I ended up working in the newsroom at the newspaper (hard, hard work!), then at another part-time job, as a publicist. Very low pay. When I got a chance to run back to Kensington, I ran fast as I could into Steve Zacharius’s arms.

We have all experienced rejection. Give me an example of one you’ve had, and how you learned to write past it.

My rejections have been more on the order of awful reviews. I’m the queen of the awful reviews. How I survive? Well, I’m not the usual sweetness-and-light person. My thinking is off-center. It stands to reason my characters aren’t going to be the average nice characters. Not everyone likes me, so not everyone is going to like my books. I don’t know how I’ve managed to stay published past some of those eviscerations, but I have. Check with me next week, though!

What do you see as your writing goals 5 years from now?

I hope I’m not having to do housework.

Any other tips or words you’d like to share about writing?

Two things. One. Seek wise counsel. When I started out and to this day, I listen to writers, editors, publishers, publicists, etc., I admire and trust. I want to hear what they had to say about writing and the business of writing. Two. This is Emma Merritt’s advice. Attach your seat to the seat of your chair and stay there. In other words: Write, write, and keep writing. The only way to succeed is to produce a body of work. And I wish you great success with it.

Thank you for the history lesson and your insights on writing.

sIt was nice to think back on those bygone years, though sad to remember Emma. I loved her so very much, and remember those years of flying around—vanloads of writers going here and there with Emma, her husband Paul in the driver’s seat—going from one conference to another. She was always the star, wherever we went. She absolutely lit up every huge room. She wasn’t a big woman, but she seemed huge. When I looked in her coffin, it was the first time I ever saw that she was actually so very tiny. OMG. I’m crying all over again.

SARA Café welcomes Tricia James!

The SARA Café is an occasional feature that puts the spotlight on a SARA author. This month, it’s Tricia James’s turn to answer a few questions.

by Mary Brand

12-typerednails-website-1SC: When did you join SARA and for what reason?
TJ: I originally joined SARA back in the late 1990s…so long ago that, frankly, the exact year is obscured by the fog of time. Suffice it to say, a long time ago.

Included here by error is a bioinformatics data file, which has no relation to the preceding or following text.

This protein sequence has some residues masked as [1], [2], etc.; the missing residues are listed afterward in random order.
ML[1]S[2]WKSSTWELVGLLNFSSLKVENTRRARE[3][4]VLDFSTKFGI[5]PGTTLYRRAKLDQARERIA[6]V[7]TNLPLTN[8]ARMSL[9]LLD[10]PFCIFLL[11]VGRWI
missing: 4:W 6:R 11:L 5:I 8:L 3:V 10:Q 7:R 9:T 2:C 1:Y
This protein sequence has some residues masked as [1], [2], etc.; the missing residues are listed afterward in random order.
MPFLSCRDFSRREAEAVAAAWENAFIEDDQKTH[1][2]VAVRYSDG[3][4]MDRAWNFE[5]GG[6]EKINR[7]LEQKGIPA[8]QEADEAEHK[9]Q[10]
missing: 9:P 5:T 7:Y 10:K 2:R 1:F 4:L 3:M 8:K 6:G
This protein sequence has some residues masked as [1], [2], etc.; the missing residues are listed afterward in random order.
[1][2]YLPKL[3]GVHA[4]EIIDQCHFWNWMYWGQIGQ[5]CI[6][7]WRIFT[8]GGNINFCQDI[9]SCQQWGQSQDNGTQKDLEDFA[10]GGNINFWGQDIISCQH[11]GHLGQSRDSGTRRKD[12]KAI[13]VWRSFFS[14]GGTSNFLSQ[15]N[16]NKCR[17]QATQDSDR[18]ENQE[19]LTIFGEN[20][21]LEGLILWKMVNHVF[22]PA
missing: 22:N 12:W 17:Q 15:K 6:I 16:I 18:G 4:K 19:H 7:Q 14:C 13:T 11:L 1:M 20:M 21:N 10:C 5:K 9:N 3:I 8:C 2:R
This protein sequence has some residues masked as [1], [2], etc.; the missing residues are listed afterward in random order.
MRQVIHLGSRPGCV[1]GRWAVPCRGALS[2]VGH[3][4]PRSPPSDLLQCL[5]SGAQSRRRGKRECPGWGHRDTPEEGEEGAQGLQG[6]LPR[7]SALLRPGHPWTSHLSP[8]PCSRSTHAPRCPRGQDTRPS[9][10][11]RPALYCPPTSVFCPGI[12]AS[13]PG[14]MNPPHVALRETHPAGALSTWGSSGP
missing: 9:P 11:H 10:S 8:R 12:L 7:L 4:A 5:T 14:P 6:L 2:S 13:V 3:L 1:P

Long story short, we had been living in the Near East and Europe for over ten years, finally moved back to Georgia, followed closely by a move to San Antonio. Over those years, I had gotten pretty serious about writing so the move back to the States seemed like a good time to get serious about doing something about it. Hence, RWA and SARA. I quit the first time because I started getting promoted in my corporate job. I liked what I did and I liked the money they paid me to do it.
Now I’m retired from all that and it’s time to get back to writing so I rejoined in July 2013.

SC: What sub-genre of romance stories do you write?
TJ: My original love is historical romance…well-researched period pieces. I tend to like them like I like my Mexican food…spiced up and hot. Historical was always a good fit for me because I’m basically a history nut and I love the research. Unfortunately, I can’t always predict where I’ll end up. Couple of months ago I was doing research on some specific events of the English social Season circa 1811 and ended up immersed in an article about the world’s oldest crown. I know, right? Time suck.
I also write contemporary romantic suspense which is great because there’s this whole range of interesting ways to say things (some not so reverent) and I get to kill people. Someone almost always dies. I’m currently working on a series set in New Orleans and Louisiana. My current hero hates humidity almost as much as I do so it’s a good setting for him.

SC: Do you consider yourself a romantic?
TJ: No, not really. Okay, honesty. Not at all. If I have to have a label, best to call me a realist, maybe even one that’s a little bent. I won’t read about helpless women or men who are bullies unless he’s a villain. My heroes are bad boys that are good men. My heroines are strong women who may not know what they want, but they certainly know what they don’t want and they don’t settle.

SC: What are your ultimate goals as a writer?
TJ: I’ll be pursuing the Indie route. I like the control and the independence and I’ve decided (after a lot of reading and study) that I can handle the marketing aspects. Although, the whole concept scared the crap out of me when I first began considering. I asked everybody (literally) everything (literally) that I could think of. I’m sure I annoyed more than one person.
However, I won’t publish until the contemporary series is mostly complete…end of this year or beginning of next. Hopefully, sooner. Unfortunately, I’ve had a series of life events that have interfered over the past six months so I’m really looking forward to a dull, uneventful remainder of 2014.

SC: What is the best book you’ve ever read about the craft of writing?
TJ: Hands down, it’s Blake Snyder’s Save the Cat. Put the whole structure-thing into instant perspective. I’ve read a lot of the screenwriting books and got something from all of them but Save the Cat made everything click into place in an informal, common-sense, non-intellectual way. Might not be for everyone but a great fit for my style of learning and writing.

SC: Do you have a writing routine? What does it involve?
TJ: Simple. Each day…every day…write something. Only requirement is that it must be doable and must move the plot forward in some significant way. And research doesn’t count. I love research but research won’t get a book published.

SC: Do you have any writing superstitions?
TJ: None other than I have to be organized and have to be able to see my stuff—lots of bookshelves, dry erase boards, bulletin boards. Although I have a U-shaped writing area and I’m pretty religious about keeping automation stuff on one side (computers, iPad, phone, printers) and non-automated on the other side (my Fiction Bible, binders, sticky notes, pen/paper for brainstorming.)